A White House official said the Biden administration is coordinating with Canadian officials to establish alternate traffic routes, while pressing the Canadian government to resolve the dispute through federal powers. The person also said administration officials are in touch with US auto companies, agricultural groups and other affected industries.
But privately, other White House and USDA officials acknowledged the blockade will trigger a new wave of food shortages for some products and price spikes if it isn’t quickly resolved. US supply chains for dairy and pork are highly integrated within Canadian markets. And a team on the White House National Security Council is heading up the US response.
Many industries were already grappling with supply chain challenges triggered by the coronavirus pandemic, including an unprecedented backlog at American ports that have made certain products harder to find. Those logistical hurdles are contributing to a surge in consumer prices, which jumped 7.5 percent in January compared with a year earlier, the Labor Department said Thursday.
“It’s really bad news for families,” said Christopher Sands, director of the Wilson Center’s Canada Institute. “And when you add to that the fact that this Midwestern area is full of blue-collar workers, Joe Biden’s natural constituency, but some of them voted for Trump before, this is the worst headache coming up at the worst possible time.”
Lawmakers say they’re increasingly worried about the ripple effect the blockade will have on agricultural markets and food shipments that normally flow across the border.
“It’s disruptive to the regional economy and beyond,” said Sen. Dick Durbin (D-Ill.), who sits on the Senate Agriculture Committee.
Sen. John Boozman of Arkansas, the top Republican on the committee, said, “If it continues to go on, it will have an impact on various products.” Boozman added he was concerned the blockade could “exacerbate already increased prices” for food and other goods.
A senior official at the Department of Agriculture said, so far, their teams monitoring the situation haven’t seen any disruptions to food shipments. But on Thursday, Michigan’s Governor Gretchen Whitmer said the state’s agribusinesses were starting to feel the strain.
Dairy exporters already have been pushing for expanded access to the Canadian market under the US-Mexico-Canada Agreement.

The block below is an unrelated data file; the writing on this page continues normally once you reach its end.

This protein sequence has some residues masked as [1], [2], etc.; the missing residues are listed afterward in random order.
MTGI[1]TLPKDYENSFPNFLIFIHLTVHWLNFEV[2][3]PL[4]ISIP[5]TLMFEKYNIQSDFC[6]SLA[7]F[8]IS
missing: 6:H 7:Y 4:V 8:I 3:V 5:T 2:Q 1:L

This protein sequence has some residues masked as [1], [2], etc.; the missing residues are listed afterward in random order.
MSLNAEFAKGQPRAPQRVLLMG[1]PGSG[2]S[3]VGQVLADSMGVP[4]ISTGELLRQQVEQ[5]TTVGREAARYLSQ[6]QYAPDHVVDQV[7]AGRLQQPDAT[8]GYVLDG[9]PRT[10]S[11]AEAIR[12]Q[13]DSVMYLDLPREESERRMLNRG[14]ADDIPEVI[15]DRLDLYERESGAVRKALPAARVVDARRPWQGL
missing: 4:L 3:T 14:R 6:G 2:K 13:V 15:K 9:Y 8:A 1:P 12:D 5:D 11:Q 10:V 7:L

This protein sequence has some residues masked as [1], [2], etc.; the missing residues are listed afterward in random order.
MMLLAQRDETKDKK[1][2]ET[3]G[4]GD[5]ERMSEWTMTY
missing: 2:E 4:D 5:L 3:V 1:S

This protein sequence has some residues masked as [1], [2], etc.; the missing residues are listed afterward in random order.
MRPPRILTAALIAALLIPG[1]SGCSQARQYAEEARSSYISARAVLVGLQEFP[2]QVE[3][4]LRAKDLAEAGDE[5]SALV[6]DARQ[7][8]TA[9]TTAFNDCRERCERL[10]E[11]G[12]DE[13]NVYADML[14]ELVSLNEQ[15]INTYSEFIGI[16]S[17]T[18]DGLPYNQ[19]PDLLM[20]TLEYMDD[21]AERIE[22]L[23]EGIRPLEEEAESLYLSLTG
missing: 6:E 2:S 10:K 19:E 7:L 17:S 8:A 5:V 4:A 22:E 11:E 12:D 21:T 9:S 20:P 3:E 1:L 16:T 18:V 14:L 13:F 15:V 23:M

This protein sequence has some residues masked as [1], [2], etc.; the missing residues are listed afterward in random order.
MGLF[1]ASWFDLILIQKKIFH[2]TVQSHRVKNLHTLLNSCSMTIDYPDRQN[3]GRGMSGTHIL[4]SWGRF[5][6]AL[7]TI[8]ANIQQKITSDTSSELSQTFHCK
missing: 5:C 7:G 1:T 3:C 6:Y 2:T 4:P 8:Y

“It’s essential that product can move smoothly across borders, including our northern one,” said Shawna Morris, senior vice president of trade policy at the National Milk Producers Federation.
The bridge closure puts the most stress on the country’s Big Three automakers, which have already seen manufacturing stymied over the last year by a global shortage of semiconductors. The sector is also a key driver of inflation, with the price tag on new vehicles climbing 12.2 percent in January compared to a year ago.
The automotive supply chain between the US and Canada has been built up over decades and is among the most highly integrated in the world, with some auto parts passing between the countries multiple times during the manufacturing process. Those goods cannot simply be diverted to other border crossings, Heyman said.
“The infrastructure and the ability to process the kind of quantity that we’re talking about is quite limited,” he said. “It isn’t so easily replicable that you can just drive to another place or go around.”
The bridge blockage has given some lawmakers more ammunition in their fight to bring manufacturing jobs back to the United States. They say critical operations should not only be moved out of China, where they have relocated in recent decades, but even away from countries more friendly to the United States.
“Michiganders have been saying for decades that when our manufacturing is outsourced too much, we end up paying the price,” tweeted Michigan Democratic Rep. Elissa Slotkin. “It doesn’t matter if it’s an adversary or an ally — we can’t be this reliant on parts coming from foreign countries.”
Politicians from both parties have decried the country’s dependence on foreign factories for critical goods, an issue that has come into sharp focus since the onset of the coronavirus pandemic.
The Biden administration has moved to bolster domestic manufacturing of certain products, such as semiconductors, batteries and medical supplies, while also tightening the federal government’s procurement rules with the goal of spending more taxpayer money on American-made goods.
“This action that is taking place at the bridge may actually propel more domestic manufacturing and decision making over the next few years,” Heyman said. “This may actually do more harm to Canada and its economy long term than anything else that’s out there.”
The US conducted more trade with Canada than any other country in 2021, Census data show. Sands at the Canada Institute said a large chunk of the Canadian economy, especially the part tied to the auto sector, revolves around producing parts that are essential to the final products American companies sell.
“The Canadians are not really trading partners anymore,” Sands said. “They’re coworkers.”
That’s part of the reason Marta Leardi-Anderson, executive director at the University of Windsor’s Cross-Border Institute, sees attempts to decouple the US and Canada economies as a risky proposition. The supply chains that exist support hundreds of thousands of jobs on both sides of the border and have allowed each to be more economically prosperous, she said.
“When you have a winning hand, let’s stick with it,” Leardi-Anderson said. “Let’s stick with what has been proven to work very, very well most of the time. There’s always going to be exceptions to the rule, and right now we’re facing one of those challenges.”